French nun, WWII’s ‘White Angel’, dies


The mayor of a town in the French Normandy area says a 103-year-old nuns known as the "white angel" to allied soldiers who are injured during an erroneous second world war raid are dead.

Dieppe in Normandie said that a tribute to sister Agnes-Marie Valois will be held on April 24 at the Canadian Cemetery. The ceremony is set to be present by Canada's ambassador in France.

Most soldiers killed or captured during the 19th of August 1942 raid in Dieppe were Canadian, just like the troops the French nun and the nurse cared for.

Dieppe mayor Nicolas Langlois says that the flag has been lowered to the half-mile in the city to pay tribute to "a big lady in our history."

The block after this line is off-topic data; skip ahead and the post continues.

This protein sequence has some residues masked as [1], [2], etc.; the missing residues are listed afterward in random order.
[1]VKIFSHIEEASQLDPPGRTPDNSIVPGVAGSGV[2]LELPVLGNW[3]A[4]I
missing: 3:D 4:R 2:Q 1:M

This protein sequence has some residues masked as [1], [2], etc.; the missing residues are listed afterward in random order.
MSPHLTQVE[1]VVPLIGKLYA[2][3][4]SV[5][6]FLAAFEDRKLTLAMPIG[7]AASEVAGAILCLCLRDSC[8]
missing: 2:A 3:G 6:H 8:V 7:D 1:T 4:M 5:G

Valois, who took promises as a nun in 1936 and also served as a nurse at Dieppe Hospital, retired at a monastery when she died on Thursday.

Dieppe Raid from 1942 is remembered as one of the darkest chapters in Canada's military history. A 6000-man's strength, consisting mainly of Canadians, made an amphibious assault on Dieppe, which was only rejected by the occupation of German superior firepower.

Of the nearly 5,000 Canadians who participated, 913 were killed. Most of the nearly imprisoned prisoners remained in POW camps for the rest of the war.



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